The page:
Unemployed worry about effects of Gov. Jindal's tax plan

Unemployed worry about effects of Gov. Jindal's tax plan
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Friday, March 29, 2013 - 7:21pm

Governor Bobby Jindal's tax plan underwent an upward revision that is raising questions among those struggling with the economy.

The governor wants to get rid of personal and corporate state income taxes and replace them with an increased sales tax.

His original number for the sales tax rate was 5.88 percent, but after a review of the projections, the tax swap would not have been revenue-neutral, so he increased it to 6.25 percent.

If the governor's plan goes through, Louisiana would have the highest sales tax rate in the country. He claims that the removal of income taxes will encourage businesses to expand and foster economic growth.

Critics say the idea puts too much pressure on the elderly and the poor, because they would likely pay a lot more than they do now.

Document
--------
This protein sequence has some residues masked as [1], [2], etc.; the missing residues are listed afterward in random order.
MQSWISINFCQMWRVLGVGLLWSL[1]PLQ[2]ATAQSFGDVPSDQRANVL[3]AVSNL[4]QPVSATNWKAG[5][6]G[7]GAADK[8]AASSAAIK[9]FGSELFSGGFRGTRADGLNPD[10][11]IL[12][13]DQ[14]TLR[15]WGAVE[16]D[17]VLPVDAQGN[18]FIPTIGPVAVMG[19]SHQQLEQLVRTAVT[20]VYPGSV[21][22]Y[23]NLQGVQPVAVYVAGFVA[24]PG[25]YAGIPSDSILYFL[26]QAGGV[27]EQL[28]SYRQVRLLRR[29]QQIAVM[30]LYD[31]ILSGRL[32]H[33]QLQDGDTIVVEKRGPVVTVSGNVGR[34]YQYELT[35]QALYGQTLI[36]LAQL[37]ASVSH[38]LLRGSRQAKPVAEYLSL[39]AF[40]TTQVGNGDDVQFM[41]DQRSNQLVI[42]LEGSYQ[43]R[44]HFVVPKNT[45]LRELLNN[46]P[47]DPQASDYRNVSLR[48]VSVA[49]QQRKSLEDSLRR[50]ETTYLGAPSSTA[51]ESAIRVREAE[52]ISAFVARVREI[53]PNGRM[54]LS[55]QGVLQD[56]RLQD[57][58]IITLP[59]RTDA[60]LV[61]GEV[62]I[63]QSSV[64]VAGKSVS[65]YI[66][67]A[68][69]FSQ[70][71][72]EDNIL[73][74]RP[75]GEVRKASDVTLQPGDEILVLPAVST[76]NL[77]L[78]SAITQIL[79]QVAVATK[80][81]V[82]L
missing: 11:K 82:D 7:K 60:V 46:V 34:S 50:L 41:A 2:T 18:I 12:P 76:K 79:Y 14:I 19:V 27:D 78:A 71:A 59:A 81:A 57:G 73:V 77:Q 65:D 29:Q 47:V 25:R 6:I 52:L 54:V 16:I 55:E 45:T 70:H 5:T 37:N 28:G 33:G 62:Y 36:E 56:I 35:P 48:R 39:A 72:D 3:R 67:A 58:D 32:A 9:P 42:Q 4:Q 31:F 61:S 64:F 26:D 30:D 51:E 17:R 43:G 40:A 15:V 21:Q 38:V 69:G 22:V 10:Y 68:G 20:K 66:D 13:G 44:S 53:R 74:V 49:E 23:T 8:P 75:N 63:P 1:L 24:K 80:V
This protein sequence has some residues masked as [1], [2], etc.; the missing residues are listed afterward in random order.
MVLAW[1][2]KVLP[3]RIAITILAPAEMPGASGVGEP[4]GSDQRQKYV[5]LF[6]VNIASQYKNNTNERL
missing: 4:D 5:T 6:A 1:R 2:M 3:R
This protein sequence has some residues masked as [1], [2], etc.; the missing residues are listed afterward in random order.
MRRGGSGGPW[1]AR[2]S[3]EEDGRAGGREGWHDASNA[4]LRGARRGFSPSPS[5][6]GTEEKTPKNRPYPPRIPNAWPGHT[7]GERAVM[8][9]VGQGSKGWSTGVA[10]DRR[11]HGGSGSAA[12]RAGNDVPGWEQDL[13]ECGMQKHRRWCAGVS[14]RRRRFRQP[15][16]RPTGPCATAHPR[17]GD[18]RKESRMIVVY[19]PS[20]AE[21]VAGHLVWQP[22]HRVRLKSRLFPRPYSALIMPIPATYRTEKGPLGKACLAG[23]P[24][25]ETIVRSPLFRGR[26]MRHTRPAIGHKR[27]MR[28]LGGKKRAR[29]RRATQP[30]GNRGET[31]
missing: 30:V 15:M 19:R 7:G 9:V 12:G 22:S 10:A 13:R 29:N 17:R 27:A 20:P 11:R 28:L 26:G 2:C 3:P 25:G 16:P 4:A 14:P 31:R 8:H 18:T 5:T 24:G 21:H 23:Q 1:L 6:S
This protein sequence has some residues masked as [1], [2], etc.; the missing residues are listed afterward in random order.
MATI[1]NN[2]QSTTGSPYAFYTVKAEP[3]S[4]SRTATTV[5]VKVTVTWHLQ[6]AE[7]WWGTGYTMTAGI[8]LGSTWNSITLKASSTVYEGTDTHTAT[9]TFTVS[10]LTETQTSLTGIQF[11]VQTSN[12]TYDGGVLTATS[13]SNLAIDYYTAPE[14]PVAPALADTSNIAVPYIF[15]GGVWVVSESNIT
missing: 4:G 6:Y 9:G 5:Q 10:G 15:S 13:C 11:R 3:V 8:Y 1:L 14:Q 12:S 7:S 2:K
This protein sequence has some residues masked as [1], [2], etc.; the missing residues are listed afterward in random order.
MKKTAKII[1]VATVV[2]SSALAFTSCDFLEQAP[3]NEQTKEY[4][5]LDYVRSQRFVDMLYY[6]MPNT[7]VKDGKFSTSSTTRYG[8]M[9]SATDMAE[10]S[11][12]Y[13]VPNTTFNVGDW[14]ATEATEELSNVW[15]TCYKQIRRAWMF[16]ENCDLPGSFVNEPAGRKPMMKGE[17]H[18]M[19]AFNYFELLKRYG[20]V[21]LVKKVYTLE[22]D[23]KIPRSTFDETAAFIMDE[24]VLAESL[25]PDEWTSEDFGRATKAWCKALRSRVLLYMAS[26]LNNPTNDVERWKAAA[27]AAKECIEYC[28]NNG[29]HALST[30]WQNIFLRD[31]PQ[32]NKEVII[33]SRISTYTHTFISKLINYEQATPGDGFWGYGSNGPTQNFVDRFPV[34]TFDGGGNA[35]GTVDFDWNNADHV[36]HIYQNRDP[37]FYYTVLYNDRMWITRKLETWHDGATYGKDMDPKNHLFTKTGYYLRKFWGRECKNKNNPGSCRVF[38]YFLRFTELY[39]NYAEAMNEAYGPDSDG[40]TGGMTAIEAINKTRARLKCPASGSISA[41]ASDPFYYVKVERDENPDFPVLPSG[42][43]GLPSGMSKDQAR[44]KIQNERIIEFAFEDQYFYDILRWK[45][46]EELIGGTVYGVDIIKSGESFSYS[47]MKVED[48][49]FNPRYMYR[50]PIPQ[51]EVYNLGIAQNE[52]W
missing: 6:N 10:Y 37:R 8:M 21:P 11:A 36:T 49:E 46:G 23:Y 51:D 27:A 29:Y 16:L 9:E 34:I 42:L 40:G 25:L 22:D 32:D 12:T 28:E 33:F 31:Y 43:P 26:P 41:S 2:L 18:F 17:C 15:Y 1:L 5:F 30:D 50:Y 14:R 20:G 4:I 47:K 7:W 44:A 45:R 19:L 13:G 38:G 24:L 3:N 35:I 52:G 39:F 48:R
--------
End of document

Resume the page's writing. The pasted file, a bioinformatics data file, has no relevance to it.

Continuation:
"You know, I don't mind paying at the grocery store," said Shawn Davis. "But here's the thing: if you're on a poverty level and you have to pay it, then, with the cost of living the way it is..."

Davis is a truck driver who is currently unemployed. He has pulled himself out of tough times before, but said Friday that a sales tax hike would make it much more difficult this time around.

"I'm really just not sure exactly what kind of impact it's gonna take on me," Davis said. "If it gets to where I can't pay my rent, and I can't pay whatever I need to pay, it's gonna make it hard on me."

If Governor Jindal's plan gets approved by the House and Senate, consumers in Baton Rouge would pay 11.25 percent in combined sales taxes on most goods. Some areas of Iberville, St. Helena, and Livingston parishes would pay upwards of 12 percent.

The governor says seniors and people with low incomes will get rebates to help them offset the higher sales taxes. Critics argue that they will not be able to wait long enough for the rebate check to arrive, and that the system would be open to fraud.

Davis said he would consider moving to a different state if sales taxes rise that much before he finds a job.

"I love Louisiana, okay. I mean, I was born and raised here. But if it goes like that, yeah, I probably would (consider moving)," he stated.

The governor said he designed his tax swap to create the same total amount of tax revenue as before. But a sales tax increase would lead to more money coming from tourists, so Louisiana residents would pay a smaller share of the overall budget.

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